Writing for SEO is not all that different from writing well in general. You want to make it clear, compelling, and as concise as possible. But there are a few essential SEO writing tips you should know if you’re new to the world of blogging.
We’ll start with keywords, word count, and a few notes on style.
Writing for SEO means choosing your words carefully. If a word or phrase reoccurs throughout a web page, the search engine algorithms are more likely to dig up that page when someone searches for that phrase. Those are your keywords: words and phrases that help to define what your blog post is about.
Do: Use Keywords Them Strategically in Each Blog Post.
An effective keyword is one that:
- Accurately reflects what the blog post is about.
- Is something your customers are searching for.
- Does not have steep competition for the keyword.
We visit the topic of how to use effective keywords in greater depth here.
Don’t: Stuff Blog Posts Full of Keywords.
Search engine algorithms look at more than the number of times a keyword reoccurs in a blog post; they also consider its semantic value. Algorithms penalize sites that engage in ‘keyword-stuffing’, which means cramming a dense volume of keywords into a post to try and game the system. While the ideal keyword density is up for debate, writing for SEO means integrating strategically-chosen keywords into natural-sounding prose.
2. Post Length
Ironically, it often takes longer to write a concise piece than a lengthy one. But there is such a thing as being too concise when it comes to writing for SEO.
Do: Write At Least 500 Words.
Like your high school English teacher, search engine algorithms may take points off if your work is too short. There’s no strict word count for blog writing, but any page with fewer than 300 words may come under scrutiny for having thin content. We generally aim for 500 words at minimum.
Don’t: Pad It Out With Fluff.
Most readers are looking for fast, clear answers. Don’t bury key information beneath a lengthy introduction or sprinkle it among irrelevant tangents. If you are stretching to reach 500 words, consider broadening your chosen topic.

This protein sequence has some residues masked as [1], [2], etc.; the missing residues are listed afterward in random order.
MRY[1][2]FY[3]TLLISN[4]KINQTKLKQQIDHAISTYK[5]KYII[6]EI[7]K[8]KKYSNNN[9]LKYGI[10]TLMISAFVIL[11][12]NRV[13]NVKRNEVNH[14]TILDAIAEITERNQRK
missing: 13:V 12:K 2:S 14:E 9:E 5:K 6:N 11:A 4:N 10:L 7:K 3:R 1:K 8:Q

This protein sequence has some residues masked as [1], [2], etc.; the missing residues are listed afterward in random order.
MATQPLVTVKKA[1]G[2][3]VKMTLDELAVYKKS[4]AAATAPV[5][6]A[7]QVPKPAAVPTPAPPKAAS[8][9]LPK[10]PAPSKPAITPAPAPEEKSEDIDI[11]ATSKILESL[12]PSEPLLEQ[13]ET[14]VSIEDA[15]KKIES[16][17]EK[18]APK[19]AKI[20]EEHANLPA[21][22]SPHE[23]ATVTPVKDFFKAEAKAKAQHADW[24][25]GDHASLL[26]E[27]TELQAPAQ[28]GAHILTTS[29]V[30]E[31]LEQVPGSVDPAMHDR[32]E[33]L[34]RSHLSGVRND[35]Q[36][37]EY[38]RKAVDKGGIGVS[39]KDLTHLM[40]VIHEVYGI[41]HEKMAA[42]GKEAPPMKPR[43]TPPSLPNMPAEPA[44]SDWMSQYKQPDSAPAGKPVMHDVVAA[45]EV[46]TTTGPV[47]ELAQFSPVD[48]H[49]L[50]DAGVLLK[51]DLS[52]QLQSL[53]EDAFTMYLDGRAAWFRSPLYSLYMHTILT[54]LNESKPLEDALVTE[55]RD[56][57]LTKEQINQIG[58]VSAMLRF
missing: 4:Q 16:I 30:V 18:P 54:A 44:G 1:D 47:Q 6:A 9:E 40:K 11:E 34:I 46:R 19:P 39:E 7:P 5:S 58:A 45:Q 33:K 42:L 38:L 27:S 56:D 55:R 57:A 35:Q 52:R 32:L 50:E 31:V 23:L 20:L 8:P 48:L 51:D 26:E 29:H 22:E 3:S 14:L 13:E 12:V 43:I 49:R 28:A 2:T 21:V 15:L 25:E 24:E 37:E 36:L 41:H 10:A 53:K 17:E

3. Active vs. Passive Voice
There are two ways to write action. One approach puts the force driving the action first; the second focuses on the person (or place, thing, etc.) at which the action is directed. That’s the simplest way to explain active and passive voice, a choice which can have a big effect on a blog post’s readability.
What does this have to do with SEO writing tips? It’s simple: the more people enjoy reading your post, the more likely they are to consume it in full, explore the rest of your site, and share it with others. Search engine algorithms take these as signals of a high-quality post that should rank well in the search engine results.
Do: Use Active Voice Whenever Possible.
With few exceptions active voice makes for clearer, more effective writing. Active voice is generally more concise and transparent than passive voice, and it flows naturally. Try reading some examples of examples of active and passive voice out loud: you’ll notice how active voice is smoother.
Don’t: Use Passive Voice Unless You Have To.
Passive voice, on the other hand, is often stiffer and less exciting compared to active writing. While most readers won’t nit-pick your post for passive voice, it will affect their reading experience. Switching from passive to active voice is a small change that has a big impact on the quality of your work.
4. Grade Level
Grade level is a way of measuring how easy a post is to read. The higher a post’s grade level, the more work it takes to read and comprehend its content. You can assess your post’s grade level using Microsoft Word’s built-in writing tools or a free tool like Hemingway Editor.
Do: Write for An Accessible Grade Level.
Don’t shut out potential readers by using long, complex paragraphs and unnecessary jargon. For a general audience, we recommend aiming for a grade level of six to eight. This limitation also has the benefit of encouraging you to write clearly and concisely.
Don’t: Make Errors.
Writing at a sixth-grade level doesn’t mean you should make sixth-grade spelling and grammar mistakes. The occasional typo is fine, but readers are unlikely to read through a post that is rifled with errors.
5. Be Connected
Your blog is not an island. There are many reasons to incorporate outbound links to other sites into your post. Chief among them is the fact that high-quality links gives your readers more value when they visit.
Do: Vet Your Sources.
Emphasis on high-quality. Search engine algorithms judge you by the company you keep, penalizing sites that link out to sub-par pages. If you wouldn’t put something on your own blog, don’t link to it, either!
Don’t: Forget to Give Credit.
There are times when backlinking is mandatory. Borrowing content from other sites without attribution is plagiarism, which can tank your search engine ranking as much as your reputation. Always take notes on the origin of your information while you’re researching your blog post.